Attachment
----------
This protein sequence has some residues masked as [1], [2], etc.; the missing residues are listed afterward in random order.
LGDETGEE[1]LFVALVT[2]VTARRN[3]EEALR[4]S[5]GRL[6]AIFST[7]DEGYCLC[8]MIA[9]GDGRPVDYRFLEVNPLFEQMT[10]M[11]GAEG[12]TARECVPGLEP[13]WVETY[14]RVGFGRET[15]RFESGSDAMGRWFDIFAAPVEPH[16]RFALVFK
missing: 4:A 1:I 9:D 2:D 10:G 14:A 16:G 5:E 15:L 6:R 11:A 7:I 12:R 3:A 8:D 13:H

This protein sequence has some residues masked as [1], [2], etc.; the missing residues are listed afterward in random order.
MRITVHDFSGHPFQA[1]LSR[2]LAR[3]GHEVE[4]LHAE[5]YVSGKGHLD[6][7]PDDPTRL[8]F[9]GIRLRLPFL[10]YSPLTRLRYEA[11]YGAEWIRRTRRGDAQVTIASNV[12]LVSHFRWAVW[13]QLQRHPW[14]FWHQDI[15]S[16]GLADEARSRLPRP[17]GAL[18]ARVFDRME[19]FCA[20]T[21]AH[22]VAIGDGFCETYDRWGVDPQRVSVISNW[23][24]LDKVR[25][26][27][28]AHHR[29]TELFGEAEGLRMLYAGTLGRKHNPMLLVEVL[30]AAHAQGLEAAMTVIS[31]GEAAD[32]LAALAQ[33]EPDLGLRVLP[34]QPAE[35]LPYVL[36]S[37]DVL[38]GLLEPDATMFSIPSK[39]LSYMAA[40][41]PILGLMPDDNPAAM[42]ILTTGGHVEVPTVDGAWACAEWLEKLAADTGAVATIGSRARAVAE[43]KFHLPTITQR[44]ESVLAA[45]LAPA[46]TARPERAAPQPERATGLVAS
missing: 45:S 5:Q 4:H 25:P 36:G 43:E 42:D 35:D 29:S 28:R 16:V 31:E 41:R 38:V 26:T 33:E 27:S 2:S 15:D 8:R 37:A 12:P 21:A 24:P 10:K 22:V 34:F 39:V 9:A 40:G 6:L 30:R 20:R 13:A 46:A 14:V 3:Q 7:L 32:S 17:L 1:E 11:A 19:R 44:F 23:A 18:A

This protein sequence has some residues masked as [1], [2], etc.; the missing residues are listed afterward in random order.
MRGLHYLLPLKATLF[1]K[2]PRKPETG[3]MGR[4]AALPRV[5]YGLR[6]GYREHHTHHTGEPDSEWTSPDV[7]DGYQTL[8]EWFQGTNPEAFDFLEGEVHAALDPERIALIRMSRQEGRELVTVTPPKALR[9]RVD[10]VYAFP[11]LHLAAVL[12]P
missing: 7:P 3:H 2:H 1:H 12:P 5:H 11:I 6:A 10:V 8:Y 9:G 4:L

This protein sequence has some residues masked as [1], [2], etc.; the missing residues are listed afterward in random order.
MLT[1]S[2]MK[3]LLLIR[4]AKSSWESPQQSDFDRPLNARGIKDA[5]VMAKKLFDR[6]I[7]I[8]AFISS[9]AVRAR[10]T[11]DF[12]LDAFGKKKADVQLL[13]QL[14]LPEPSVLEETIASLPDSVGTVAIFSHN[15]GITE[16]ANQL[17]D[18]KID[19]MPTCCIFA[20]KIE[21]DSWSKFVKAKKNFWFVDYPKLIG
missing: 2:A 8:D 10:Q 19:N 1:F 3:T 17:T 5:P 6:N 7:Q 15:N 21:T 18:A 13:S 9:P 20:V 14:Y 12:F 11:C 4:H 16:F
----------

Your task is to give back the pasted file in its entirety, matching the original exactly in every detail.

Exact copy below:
This protein sequence has some residues masked as [1], [2], etc.; the missing residues are listed afterward in random order.
LGDETGEE[1]LFVALVT[2]VTARRN[3]EEALR[4]S[5]GRL[6]AIFST[7]DEGYCLC[8]MIA[9]GDGRPVDYRFLEVNPLFEQMT[10]M[11]GAEG[12]TARECVPGLEP[13]WVETY[14]RVGFGRET[15]RFESGSDAMGRWFDIFAAPVEPH[16]RFALVFK
missing: 4:A 1:I 9:D 2:D 10:G 14:A 16:G 5:E 15:L 6:R 11:A 7:I 12:R 3:A 8:D 13:H

This protein sequence has some residues masked as [1], [2], etc.; the missing residues are listed afterward in random order.
MRITVHDFSGHPFQA[1]LSR[2]LAR[3]GHEVE[4]LHAE[5]YVSGKGHLD[6][7]PDDPTRL[8]F[9]GIRLRLPFL[10]YSPLTRLRYEA[11]YGAEWIRRTRRGDAQVTIASNV[12]LVSHFRWAVW[13]QLQRHPW[14]FWHQDI[15]S[16]GLADEARSRLPRP[17]GAL[18]ARVFDRME[19]FCA[20]T[21]AH[22]VAIGDGFCETYDRWGVDPQRVSVISNW[23][24]LDKVR[25][26][27][28]AHHR[29]TELFGEAEGLRMLYAGTLGRKHNPMLLVEVL[30]AAHAQGLEAAMTVIS[31]GEAAD[32]LAALAQ[33]EPDLGLRVLP[34]QPAE[35]LPYVL[36]S[37]DVL[38]GLLEPDATMFSIPSK[39]LSYMAA[40][41]PILGLMPDDNPAAM[42]ILTTGGHVEVPTVDGAWACAEWLEKLAADTGAVATIGSRARAVAE[43]KFHLPTITQR[44]ESVLAA[45]LAPA[46]TARPERAAPQPERATGLVAS
missing: 45:S 5:Q 4:H 25:P 36:G 43:E 42:D 35:D 29:S 28:R 16:V 31:E 41:R 38:V 26:T 33:E 27:S 2:S 15:D 8:R 37:A 12:P 21:A 24:P 10:K 22:V 34:F 39:V 9:A 40:G 6:L 30:R 20:R 13:A 46:A 14:V 3:Q 7:L 32:S 17:L 1:E 11:A 19:R 44:F 23:A 18:A

This protein sequence has some residues masked as [1], [2], etc.; the missing residues are listed afterward in random order.
MRGLHYLLPLKATLF[1]K[2]PRKPETG[3]MGR[4]AALPRV[5]YGLR[6]GYREHHTHHTGEPDSEWTSPDV[7]DGYQTL[8]EWFQGTNPEAFDFLEGEVHAALDPERIALIRMSRQEGRELVTVTPPKALR[9]RVD[10]VYAFP[11]LHLAAVL[12]P
missing: 7:P 3:H 2:H 1:H 12:P 5:H 11:I 6:A 10:V 8:Y 9:G 4:L

This protein sequence has some residues masked as [1], [2], etc.; the missing residues are listed afterward in random order.
MLT[1]S[2]MK[3]LLLIR[4]AKSSWESPQQSDFDRPLNARGIKDA[5]VMAKKLFDR[6]I[7]I[8]AFISS[9]AVRAR[10]T[11]DF[12]LDAFGKKKADVQLL[13]QL[14]LPEPSVLEETIASLPDSVGTVAIFSHN[15]GITE[16]ANQL[17]D[18]KID[19]MPTCCIFA[20]KIE[21]DSWSKFVKAKKNFWFVDYPKLIG
missing: 2:A 8:D 10:Q 19:N 1:F 3:T 17:T 5:P 6:N 7:Q 15:N 21:T 18:A 13:S 9:P 20:V 14:Y 12:F 11:C 4:H 16:F